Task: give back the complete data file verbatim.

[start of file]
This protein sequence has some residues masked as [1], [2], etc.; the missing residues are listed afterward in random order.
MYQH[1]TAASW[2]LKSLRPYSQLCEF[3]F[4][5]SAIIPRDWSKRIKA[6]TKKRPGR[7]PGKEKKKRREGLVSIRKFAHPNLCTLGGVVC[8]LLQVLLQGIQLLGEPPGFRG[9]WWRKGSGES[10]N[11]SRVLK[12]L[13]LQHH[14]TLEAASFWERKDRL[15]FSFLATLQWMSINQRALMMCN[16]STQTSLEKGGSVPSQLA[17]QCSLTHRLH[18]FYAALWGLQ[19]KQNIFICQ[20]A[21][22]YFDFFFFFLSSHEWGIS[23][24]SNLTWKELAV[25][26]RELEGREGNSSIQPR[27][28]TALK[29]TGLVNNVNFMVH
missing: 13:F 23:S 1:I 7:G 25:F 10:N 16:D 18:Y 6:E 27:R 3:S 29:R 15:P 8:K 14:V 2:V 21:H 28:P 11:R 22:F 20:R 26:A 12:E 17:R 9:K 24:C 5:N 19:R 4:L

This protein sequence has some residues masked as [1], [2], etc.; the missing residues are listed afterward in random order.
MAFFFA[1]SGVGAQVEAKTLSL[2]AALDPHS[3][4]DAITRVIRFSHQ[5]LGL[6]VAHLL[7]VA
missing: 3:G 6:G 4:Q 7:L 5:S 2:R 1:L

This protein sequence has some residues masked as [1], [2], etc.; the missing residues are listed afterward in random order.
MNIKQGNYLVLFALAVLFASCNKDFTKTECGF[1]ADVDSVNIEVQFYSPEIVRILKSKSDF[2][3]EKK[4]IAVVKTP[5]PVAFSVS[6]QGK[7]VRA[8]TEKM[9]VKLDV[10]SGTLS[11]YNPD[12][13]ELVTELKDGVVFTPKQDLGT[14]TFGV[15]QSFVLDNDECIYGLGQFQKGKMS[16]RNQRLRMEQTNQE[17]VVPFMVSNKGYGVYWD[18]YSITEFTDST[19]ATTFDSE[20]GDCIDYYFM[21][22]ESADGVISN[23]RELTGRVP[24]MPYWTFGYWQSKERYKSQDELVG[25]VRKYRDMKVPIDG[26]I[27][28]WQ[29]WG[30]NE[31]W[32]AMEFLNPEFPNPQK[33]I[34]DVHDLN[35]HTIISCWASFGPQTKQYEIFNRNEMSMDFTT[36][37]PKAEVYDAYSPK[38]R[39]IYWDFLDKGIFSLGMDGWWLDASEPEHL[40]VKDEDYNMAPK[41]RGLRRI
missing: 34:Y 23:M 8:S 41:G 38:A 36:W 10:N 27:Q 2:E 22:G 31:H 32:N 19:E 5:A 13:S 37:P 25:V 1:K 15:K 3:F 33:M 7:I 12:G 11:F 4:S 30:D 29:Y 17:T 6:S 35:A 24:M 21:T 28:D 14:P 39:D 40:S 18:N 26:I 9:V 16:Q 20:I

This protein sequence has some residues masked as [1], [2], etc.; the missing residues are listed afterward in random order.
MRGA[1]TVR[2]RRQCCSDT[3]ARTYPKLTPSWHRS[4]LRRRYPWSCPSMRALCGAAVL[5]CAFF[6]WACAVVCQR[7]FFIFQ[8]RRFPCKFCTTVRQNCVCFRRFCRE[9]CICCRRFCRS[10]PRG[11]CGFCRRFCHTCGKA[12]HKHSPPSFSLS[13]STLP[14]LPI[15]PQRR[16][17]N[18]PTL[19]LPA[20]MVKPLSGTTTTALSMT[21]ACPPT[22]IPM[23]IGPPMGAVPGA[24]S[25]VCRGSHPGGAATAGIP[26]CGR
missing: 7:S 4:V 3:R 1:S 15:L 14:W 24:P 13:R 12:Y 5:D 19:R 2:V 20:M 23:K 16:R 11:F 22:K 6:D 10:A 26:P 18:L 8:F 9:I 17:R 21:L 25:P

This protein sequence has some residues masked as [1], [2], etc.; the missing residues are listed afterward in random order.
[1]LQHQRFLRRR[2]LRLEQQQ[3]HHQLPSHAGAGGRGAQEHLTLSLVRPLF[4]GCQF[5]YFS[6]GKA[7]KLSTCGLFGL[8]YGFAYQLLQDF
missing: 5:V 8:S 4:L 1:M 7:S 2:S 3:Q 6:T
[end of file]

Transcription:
This protein sequence has some residues masked as [1], [2], etc.; the missing residues are listed afterward in random order.
MYQH[1]TAASW[2]LKSLRPYSQLCEF[3]F[4][5]SAIIPRDWSKRIKA[6]TKKRPGR[7]PGKEKKKRREGLVSIRKFAHPNLCTLGGVVC[8]LLQVLLQGIQLLGEPPGFRG[9]WWRKGSGES[10]N[11]SRVLK[12]L[13]LQHH[14]TLEAASFWERKDRL[15]FSFLATLQWMSINQRALMMCN[16]STQTSLEKGGSVPSQLA[17]QCSLTHRLH[18]FYAALWGLQ[19]KQNIFICQ[20]A[21][22]YFDFFFFFLSSHEWGIS[23][24]SNLTWKELAV[25][26]RELEGREGNSSIQPR[27][28]TALK[29]TGLVNNVNFMVH
missing: 13:F 23:S 1:I 7:G 25:F 10:N 16:D 18:Y 6:E 27:R 3:S 29:R 15:P 8:K 14:V 2:V 21:H 28:P 11:R 22:F 20:R 26:A 12:E 17:R 9:K 24:C 5:N 19:R 4:L

This protein sequence has some residues masked as [1], [2], etc.; the missing residues are listed afterward in random order.
MAFFFA[1]SGVGAQVEAKTLSL[2]AALDPHS[3][4]DAITRVIRFSHQ[5]LGL[6]VAHLL[7]VA
missing: 3:G 6:G 4:Q 7:L 5:S 2:R 1:L

This protein sequence has some residues masked as [1], [2], etc.; the missing residues are listed afterward in random order.
MNIKQGNYLVLFALAVLFASCNKDFTKTECGF[1]ADVDSVNIEVQFYSPEIVRILKSKSDF[2][3]EKK[4]IAVVKTP[5]PVAFSVS[6]QGK[7]VRA[8]TEKM[9]VKLDV[10]SGTLS[11]YNPD[12][13]ELVTELKDGVVFTPKQDLGT[14]TFGV[15]QSFVLDNDECIYGLGQFQKGKMS[16]RNQRLRMEQTNQE[17]VVPFMVSNKGYGVYWD[18]YSITEFTDST[19]ATTFDSE[20]GDCIDYYFM[21][22]ESADGVISN[23]RELTGRVP[24]MPYWTFGYWQSKERYKSQDELVG[25]VRKYRDMKVPIDG[26]I[27][28]WQ[29]WG[30]NE[31]W[32]AMEFLNPEFPNPQK[33]I[34]DVHDLN[35]HTIISCWASFGPQTKQYEIFNRNEMSMDFTT[36][37]PKAEVYDAYSPK[38]R[39]IYWDFLDKGIFSLGMDGWWLDASEPEHL[40]VKDEDYNMAPK[41]RGLRRI
missing: 34:Y 23:M 8:S 41:G 38:A 36:W 10:N 27:Q 2:E 22:G 31:H 32:N 19:E 5:A 13:S 37:P 25:V 1:K 15:K 3:F 33:M 7:I 12:G 11:F 4:S 30:D 29:Y 17:T 6:S 35:A 24:M 21:T 28:D 14:P 39:D 40:S 18:N 26:I 9:V 16:Q 20:I

This protein sequence has some residues masked as [1], [2], etc.; the missing residues are listed afterward in random order.
MRGA[1]TVR[2]RRQCCSDT[3]ARTYPKLTPSWHRS[4]LRRRYPWSCPSMRALCGAAVL[5]CAFF[6]WACAVVCQR[7]FFIFQ[8]RRFPCKFCTTVRQNCVCFRRFCRE[9]CICCRRFCRS[10]PRG[11]CGFCRRFCHTCGKA[12]HKHSPPSFSLS[13]STLP[14]LPI[15]PQRR[16][17]N[18]PTL[19]LPA[20]MVKPLSGTTTTALSMT[21]ACPPT[22]IPM[23]IGPPMGAVPGA[24]S[25]VCRGSHPGGAATAGIP[26]CGR
missing: 7:S 4:V 3:R 1:S 15:L 14:W 24:P 13:R 12:Y 5:D 19:R 2:V 20:M 23:K 16:R 11:F 22:K 6:D 10:A 26:P 18:L 8:F 9:I 17:R 21:L 25:P

This protein sequence has some residues masked as [1], [2], etc.; the missing residues are listed afterward in random order.
[1]LQHQRFLRRR[2]LRLEQQQ[3]HHQLPSHAGAGGRGAQEHLTLSLVRPLF[4]GCQF[5]YFS[6]GKA[7]KLSTCGLFGL[8]YGFAYQLLQDF
missing: 5:V 8:S 4:L 1:M 7:S 2:S 3:Q 6:T